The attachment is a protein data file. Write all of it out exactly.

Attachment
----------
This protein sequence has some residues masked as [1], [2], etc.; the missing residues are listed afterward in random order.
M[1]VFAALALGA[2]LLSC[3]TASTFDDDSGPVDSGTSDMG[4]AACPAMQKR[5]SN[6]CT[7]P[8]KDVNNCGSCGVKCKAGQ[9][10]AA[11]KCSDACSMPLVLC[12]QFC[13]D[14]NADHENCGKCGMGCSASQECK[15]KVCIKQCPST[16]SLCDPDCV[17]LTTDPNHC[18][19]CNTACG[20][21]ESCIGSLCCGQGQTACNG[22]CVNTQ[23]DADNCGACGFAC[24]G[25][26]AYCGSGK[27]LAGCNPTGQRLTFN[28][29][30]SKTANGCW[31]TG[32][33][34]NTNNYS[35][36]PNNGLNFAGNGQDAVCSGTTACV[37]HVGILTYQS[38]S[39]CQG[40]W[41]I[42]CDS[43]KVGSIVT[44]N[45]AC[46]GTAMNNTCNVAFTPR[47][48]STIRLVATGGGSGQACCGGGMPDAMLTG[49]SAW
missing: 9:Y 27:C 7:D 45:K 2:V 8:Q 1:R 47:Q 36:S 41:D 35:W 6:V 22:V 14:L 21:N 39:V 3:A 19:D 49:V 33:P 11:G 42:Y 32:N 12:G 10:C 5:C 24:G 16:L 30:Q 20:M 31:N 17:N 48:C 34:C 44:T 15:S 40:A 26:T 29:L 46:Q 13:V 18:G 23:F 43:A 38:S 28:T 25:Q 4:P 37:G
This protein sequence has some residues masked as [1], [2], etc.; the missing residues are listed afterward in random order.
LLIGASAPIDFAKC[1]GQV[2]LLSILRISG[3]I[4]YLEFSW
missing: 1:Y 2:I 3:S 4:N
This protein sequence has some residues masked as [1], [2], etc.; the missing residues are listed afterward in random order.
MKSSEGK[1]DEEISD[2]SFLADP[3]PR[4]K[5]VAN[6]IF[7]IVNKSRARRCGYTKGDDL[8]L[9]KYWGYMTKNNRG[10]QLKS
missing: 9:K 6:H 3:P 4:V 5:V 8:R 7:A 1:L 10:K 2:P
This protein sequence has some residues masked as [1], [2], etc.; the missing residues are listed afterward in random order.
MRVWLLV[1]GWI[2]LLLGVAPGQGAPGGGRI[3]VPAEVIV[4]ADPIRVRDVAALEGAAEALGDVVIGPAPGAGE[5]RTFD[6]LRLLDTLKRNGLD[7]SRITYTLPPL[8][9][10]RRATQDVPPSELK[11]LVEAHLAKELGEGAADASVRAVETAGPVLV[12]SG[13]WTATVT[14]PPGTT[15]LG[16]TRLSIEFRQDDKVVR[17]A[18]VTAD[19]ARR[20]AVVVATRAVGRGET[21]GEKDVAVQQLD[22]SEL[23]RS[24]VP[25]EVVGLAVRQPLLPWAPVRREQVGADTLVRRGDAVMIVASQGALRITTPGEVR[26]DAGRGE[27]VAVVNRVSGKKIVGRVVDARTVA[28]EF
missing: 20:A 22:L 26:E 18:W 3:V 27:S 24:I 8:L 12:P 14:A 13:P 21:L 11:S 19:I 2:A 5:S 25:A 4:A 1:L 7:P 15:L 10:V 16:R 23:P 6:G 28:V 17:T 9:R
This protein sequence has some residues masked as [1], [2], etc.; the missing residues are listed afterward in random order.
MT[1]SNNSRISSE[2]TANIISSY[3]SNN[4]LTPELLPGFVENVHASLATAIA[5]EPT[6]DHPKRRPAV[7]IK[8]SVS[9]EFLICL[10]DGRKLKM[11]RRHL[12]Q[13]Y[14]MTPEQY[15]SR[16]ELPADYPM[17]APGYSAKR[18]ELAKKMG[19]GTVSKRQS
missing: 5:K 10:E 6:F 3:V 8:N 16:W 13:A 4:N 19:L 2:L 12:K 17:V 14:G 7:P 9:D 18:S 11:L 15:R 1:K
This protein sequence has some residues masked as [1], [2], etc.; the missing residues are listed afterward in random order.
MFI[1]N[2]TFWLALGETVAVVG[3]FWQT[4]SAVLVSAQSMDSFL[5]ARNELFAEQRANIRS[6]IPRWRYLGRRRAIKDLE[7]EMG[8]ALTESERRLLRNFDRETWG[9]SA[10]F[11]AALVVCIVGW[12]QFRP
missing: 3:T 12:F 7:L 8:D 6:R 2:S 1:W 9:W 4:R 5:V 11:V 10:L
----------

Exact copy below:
This protein sequence has some residues masked as [1], [2], etc.; the missing residues are listed afterward in random order.
M[1]VFAALALGA[2]LLSC[3]TASTFDDDSGPVDSGTSDMG[4]AACPAMQKR[5]SN[6]CT[7]P[8]KDVNNCGSCGVKCKAGQ[9][10]AA[11]KCSDACSMPLVLC[12]QFC[13]D[14]NADHENCGKCGMGCSASQECK[15]KVCIKQCPST[16]SLCDPDCV[17]LTTDPNHC[18][19]CNTACG[20][21]ESCIGSLCCGQGQTACNG[22]CVNTQ[23]DADNCGACGFAC[24]G[25][26]AYCGSGK[27]LAGCNPTGQRLTFN[28][29][30]SKTANGCW[31]TG[32][33][34]NTNNYS[35][36]PNNGLNFAGNGQDAVCSGTTACV[37]HVGILTYQS[38]S[39]CQG[40]W[41]I[42]CDS[43]KVGSIVT[44]N[45]AC[46]GTAMNNTCNVAFTPR[47][48]STIRLVATGGGSGQACCGGGMPDAMLTG[49]SAW
missing: 9:Y 27:C 7:D 45:K 2:V 8:Q 1:R 47:Q 36:S 41:D 35:W 6:V 22:V 14:L 21:N 39:V 3:A 19:D 49:V 33:P 11:G 42:Y 32:N 12:G 10:C 5:C 24:G 16:L 30:Q 20:M 31:N 17:N 48:C 34:C 44:T 15:S 40:A 26:T 29:L 46:Q 13:V 18:G 23:F 43:A 38:S 28:T 25:Q 4:P 37:G
This protein sequence has some residues masked as [1], [2], etc.; the missing residues are listed afterward in random order.
LLIGASAPIDFAKC[1]GQV[2]LLSILRISG[3]I[4]YLEFSW
missing: 1:Y 2:I 3:S 4:N
This protein sequence has some residues masked as [1], [2], etc.; the missing residues are listed afterward in random order.
MKSSEGK[1]DEEISD[2]SFLADP[3]PR[4]K[5]VAN[6]IF[7]IVNKSRARRCGYTKGDDL[8]L[9]KYWGYMTKNNRG[10]QLKS
missing: 9:K 6:H 3:P 4:V 5:V 8:R 7:A 1:L 10:K 2:P
This protein sequence has some residues masked as [1], [2], etc.; the missing residues are listed afterward in random order.
MRVWLLV[1]GWI[2]LLLGVAPGQGAPGGGRI[3]VPAEVIV[4]ADPIRVRDVAALEGAAEALGDVVIGPAPGAGE[5]RTFD[6]LRLLDTLKRNGLD[7]SRITYTLPPL[8][9][10]RRATQDVPPSELK[11]LVEAHLAKELGEGAADASVRAVETAGPVLV[12]SG[13]WTATVT[14]PPGTT[15]LG[16]TRLSIEFRQDDKVVR[17]A[18]VTAD[19]ARR[20]AVVVATRAVGRGET[21]GEKDVAVQQLD[22]SEL[23]RS[24]VP[25]EVVGLAVRQPLLPWAPVRREQVGADTLVRRGDAVMIVASQGALRITTPGEVR[26]DAGRGE[27]VAVVNRVSGKKIVGRVVDARTVA[28]EF
missing: 20:A 22:L 26:E 18:W 3:V 27:S 24:I 8:L 12:P 14:A 13:P 21:L 11:S 19:I 2:A 5:S 25:A 4:A 1:L 7:P 15:L 10:V 16:R 23:P 6:G 28:V 17:T 9:R
This protein sequence has some residues masked as [1], [2], etc.; the missing residues are listed afterward in random order.
MT[1]SNNSRISSE[2]TANIISSY[3]SNN[4]LTPELLPGFVENVHASLATAIA[5]EPT[6]DHPKRRPAV[7]IK[8]SVS[9]EFLICL[10]DGRKLKM[11]RRHL[12]Q[13]Y[14]MTPEQY[15]SR[16]ELPADYPM[17]APGYSAKR[18]ELAKKMG[19]GTVSKRQS
missing: 5:K 10:E 6:F 3:V 8:N 16:W 13:A 4:N 19:L 2:L 12:K 17:V 14:G 7:P 9:D 18:S 11:L 15:R 1:K
This protein sequence has some residues masked as [1], [2], etc.; the missing residues are listed afterward in random order.
MFI[1]N[2]TFWLALGETVAVVG[3]FWQT[4]SAVLVSAQSMDSFL[5]ARNELFAEQRANIRS[6]IPRWRYLGRRRAIKDLE[7]EMG[8]ALTESERRLLRNFDRETWG[9]SA[10]F[11]AALVVCIVGW[12]QFRP
missing: 3:T 12:F 7:L 8:D 6:R 2:S 1:W 9:W 4:R 5:V 11:V 10:L